THE CAUSE OF ALCOHOL AND DRUG ADDICTION
WHAT CAUSES ADDICTION?
Michael Rice, LISAC
For those who do not work in the field of addictions (and for some who do), there have been numerous articles attributed to the “Cause of Addiction.” The authors of these articles start out with the best of intentions believing that they have discovered the cause of addiction. It seems as quickly as they begin with their findings, a switch seems to go off sending them onto a totally different track resulting in information that has always been known: Alcohol and drugs are addictive and people who drink and use do so “to escape.” Then the writers begin to describe all the reasons WHY people drink or use drugs without ever disclosing what causes the addiction.
Not everyone who drinks or uses drugs become addicted to them. While it is true that you cannot become addicted to them unless you drink or use, the cause of the addiction is the consistent and constant use of the drug. Anyone who drinks/uses long enough and hard enough will become addicted. So yes, what leads to addiction is the result of why people drink/ue in the first place but those reasons are not the cause of addiction.
The cause of alcohol and drug addiction is bio-cellular. It is not a medical disease and it is not a mental illness. It is a non-infectious condition and no gene has yet to be confirmed to identify it as a genetic condition (although many have claimed or believe it to be without solid proof).
Once a person crosses the lines of sociological and psychological abuse, they eventually cross the biochemical line and become physiologically addicted. Over time, millions of cells become altered to deal with the regular presence of the substance. These cells adjust from the way they were naturally meant to function and are now functioning differently with the substance that is regularly being used. After any period of depravation, these cells react in what might be called violent ways. They no longer are getting the drug they have been accustomed to and cause several different physical reactions (withdrawal).
A true physical addict or alcoholic feels “sick” when not getting their drugs or alcohol. They drink or use to “feel well.” I refer to a “true” addict/alcoholic as one who has crossed that biochemical line. All others are primarily drug/alcohol abusers and not addicted . . . . yet. . . at least not biochemically.
NOW you can talk about why people drink or use drugs. To replace the pleasant for the unpleasant is the most natural thing we do as humans. If cold, we put on a coat or sweater. If it rains, we go inside or seek other shelter. If hot, we turn on the AC. If we have a headache, we take an aspirin. If stressed or anxious, some rely on drugs or alcohol. When marriages or relationships go bad, crawling into a bottle or drug use is a temporary fix to numb emotions. If an addict or alcoholic feels “sick” s/he drinks or uses to feel better. This is why so many individuals relapse or even fail to begin treatment. They are avoiding the symptoms of withdrawal (which can be extremely severe).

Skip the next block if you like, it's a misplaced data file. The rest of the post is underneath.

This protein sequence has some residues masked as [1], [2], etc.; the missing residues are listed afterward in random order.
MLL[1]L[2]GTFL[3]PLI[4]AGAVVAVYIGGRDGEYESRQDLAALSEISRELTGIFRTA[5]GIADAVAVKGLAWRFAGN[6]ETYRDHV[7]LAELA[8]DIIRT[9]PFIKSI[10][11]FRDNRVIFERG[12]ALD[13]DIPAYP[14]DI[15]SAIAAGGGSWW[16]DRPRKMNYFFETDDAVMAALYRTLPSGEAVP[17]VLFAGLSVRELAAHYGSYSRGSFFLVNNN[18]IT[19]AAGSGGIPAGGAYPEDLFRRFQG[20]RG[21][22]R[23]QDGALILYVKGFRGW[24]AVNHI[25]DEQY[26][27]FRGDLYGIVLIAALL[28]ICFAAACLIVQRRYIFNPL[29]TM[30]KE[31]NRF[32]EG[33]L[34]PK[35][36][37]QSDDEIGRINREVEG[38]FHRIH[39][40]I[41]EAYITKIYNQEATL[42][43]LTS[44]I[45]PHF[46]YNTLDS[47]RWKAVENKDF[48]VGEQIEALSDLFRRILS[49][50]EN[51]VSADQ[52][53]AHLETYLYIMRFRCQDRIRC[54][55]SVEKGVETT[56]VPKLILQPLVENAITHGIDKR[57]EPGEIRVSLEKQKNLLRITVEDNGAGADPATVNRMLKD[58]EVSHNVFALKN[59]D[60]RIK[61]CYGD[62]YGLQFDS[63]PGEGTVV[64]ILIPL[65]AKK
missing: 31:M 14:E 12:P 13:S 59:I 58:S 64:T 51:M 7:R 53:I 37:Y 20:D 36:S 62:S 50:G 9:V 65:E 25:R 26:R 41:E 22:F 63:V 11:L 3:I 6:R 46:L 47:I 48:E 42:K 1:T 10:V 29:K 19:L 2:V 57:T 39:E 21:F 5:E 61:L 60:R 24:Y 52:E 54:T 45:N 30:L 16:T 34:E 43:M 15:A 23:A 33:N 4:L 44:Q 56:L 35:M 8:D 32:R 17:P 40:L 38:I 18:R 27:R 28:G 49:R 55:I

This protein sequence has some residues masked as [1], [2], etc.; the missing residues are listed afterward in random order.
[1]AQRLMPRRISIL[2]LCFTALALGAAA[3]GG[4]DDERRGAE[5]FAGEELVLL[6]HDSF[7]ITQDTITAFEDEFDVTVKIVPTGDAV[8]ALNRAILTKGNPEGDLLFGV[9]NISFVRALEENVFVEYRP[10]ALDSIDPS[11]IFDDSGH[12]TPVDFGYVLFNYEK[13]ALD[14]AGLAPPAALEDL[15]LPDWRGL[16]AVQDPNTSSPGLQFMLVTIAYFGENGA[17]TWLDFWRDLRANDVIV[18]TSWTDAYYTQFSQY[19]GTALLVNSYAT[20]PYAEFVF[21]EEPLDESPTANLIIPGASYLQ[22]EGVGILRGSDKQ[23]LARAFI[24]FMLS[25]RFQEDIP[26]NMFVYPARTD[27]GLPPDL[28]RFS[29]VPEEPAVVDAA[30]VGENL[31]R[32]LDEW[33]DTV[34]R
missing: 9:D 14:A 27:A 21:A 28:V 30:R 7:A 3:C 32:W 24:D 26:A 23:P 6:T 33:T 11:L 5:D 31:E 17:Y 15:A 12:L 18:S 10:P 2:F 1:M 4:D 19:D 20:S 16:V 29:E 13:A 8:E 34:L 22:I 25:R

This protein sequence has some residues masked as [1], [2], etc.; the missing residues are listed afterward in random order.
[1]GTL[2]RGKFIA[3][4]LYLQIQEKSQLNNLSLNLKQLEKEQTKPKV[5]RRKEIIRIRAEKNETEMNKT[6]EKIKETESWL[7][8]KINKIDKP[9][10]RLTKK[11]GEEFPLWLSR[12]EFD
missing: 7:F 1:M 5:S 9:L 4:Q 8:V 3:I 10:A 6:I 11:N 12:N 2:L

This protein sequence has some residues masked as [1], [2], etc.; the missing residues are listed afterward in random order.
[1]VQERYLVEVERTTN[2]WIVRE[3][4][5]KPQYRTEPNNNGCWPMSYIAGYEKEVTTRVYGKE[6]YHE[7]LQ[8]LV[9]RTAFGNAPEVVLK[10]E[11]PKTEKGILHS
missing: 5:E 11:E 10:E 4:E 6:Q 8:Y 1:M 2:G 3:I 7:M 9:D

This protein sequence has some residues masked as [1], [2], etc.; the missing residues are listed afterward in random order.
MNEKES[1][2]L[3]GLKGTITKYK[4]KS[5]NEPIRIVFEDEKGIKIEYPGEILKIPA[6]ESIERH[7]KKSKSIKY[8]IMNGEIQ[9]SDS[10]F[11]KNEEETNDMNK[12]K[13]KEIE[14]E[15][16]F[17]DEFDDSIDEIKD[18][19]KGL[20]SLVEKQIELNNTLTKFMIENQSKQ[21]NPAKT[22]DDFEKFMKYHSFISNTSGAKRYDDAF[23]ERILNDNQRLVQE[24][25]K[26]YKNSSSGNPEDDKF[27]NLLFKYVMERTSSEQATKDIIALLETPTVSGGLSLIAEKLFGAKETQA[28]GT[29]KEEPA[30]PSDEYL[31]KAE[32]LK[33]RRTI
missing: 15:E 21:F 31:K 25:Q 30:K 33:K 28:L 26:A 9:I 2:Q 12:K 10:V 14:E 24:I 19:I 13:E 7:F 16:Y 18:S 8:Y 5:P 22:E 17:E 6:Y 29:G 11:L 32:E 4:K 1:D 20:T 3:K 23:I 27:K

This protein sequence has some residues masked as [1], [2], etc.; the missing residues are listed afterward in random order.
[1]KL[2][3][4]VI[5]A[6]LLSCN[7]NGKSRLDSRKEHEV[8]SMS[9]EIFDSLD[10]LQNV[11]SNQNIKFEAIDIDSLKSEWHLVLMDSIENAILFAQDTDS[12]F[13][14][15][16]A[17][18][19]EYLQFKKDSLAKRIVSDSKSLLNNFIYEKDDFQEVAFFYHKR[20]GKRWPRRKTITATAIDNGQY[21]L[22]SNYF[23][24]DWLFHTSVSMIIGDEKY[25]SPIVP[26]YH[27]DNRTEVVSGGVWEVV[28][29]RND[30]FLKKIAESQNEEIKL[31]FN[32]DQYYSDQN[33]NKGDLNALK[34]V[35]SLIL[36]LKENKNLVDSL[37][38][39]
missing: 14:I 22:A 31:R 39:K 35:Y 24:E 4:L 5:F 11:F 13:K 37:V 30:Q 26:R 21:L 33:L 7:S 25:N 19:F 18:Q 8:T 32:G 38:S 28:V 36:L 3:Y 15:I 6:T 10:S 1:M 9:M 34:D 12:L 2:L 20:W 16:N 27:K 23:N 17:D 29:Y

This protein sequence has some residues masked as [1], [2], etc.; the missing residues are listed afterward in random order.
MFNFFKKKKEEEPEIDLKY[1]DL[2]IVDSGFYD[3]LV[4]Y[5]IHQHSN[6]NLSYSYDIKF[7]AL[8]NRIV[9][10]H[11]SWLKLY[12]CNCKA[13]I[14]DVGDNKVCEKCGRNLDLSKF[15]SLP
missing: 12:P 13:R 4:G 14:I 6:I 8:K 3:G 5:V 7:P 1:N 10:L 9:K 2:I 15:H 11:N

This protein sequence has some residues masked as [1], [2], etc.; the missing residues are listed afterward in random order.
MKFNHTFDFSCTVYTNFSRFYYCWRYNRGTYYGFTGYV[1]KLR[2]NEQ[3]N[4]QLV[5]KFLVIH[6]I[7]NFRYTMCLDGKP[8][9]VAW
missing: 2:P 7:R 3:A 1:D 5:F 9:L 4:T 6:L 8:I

Not everyone who abuses alcohol or drugs for the above-mentioned reasons become biochemically addicted. Those who have resolved their “unpleasant” issues before ever crossing the biochemical line eventually become normal drinkers or no longer rely on drugs. The person who has unfortunately crossed that line cannot return to normal drinking/using. After having gone through the withdrawals and detoxification, and regardless of the years they may be abstinent, cells retain a memory of how to function with the presence of drugs/alcohol. Should the drugs be reintroduced, the addictive process reawakens relatively quickly. In a short time, the addict/alcoholic finds him/herself back where s/he started. This is why a true alcoholic/addict cannot return to responsible use.
So what is the cause of addiction? It isn’t unhappiness, stress, loneliness, et al. Those are the reasons why people drink or use drugs. The cause of addiction is cellular mutation caused by consistent usage forcing cells to adjust to the presence of the drug of choice.
In Choice Theory, emphasis is placed on thinking and/or behaving to resolve unhappiness and emotional and physiological aspects are affected indirectly based on their thinking and behaving. In the addict’s world, drugs and alcohol have a direct and instantaneous effect on emotions and physiological conditions without any concern for thinking and behaving . . . other than choosing to use/drink. They have learned that drugs and alcohol are the most efficient tools in their behavioral system for effective, albeit temporary, relief of their unwanted emotions and physical illness symptoms. Ironically, the substance that causes their unwanted conditions is what is relied upon to alleviate them.
Shopaholics, sexaholics, and gambling addicts don’t have biochemical addictions but they do have an addiction to pleasure, which they misinterpret as happiness. If they cease their behaviors, they will experience emotional withdrawals but not necessarily physical withdrawals. Dr. Wm. Glasser reminds us that pleasure is easily attained without the involvement of other people and happiness can only be attained by maintaining meaningfull relationships. Victor Frankl tells us, those who have found no meaning to their lives find it easy to resort to things that bring pleasure.
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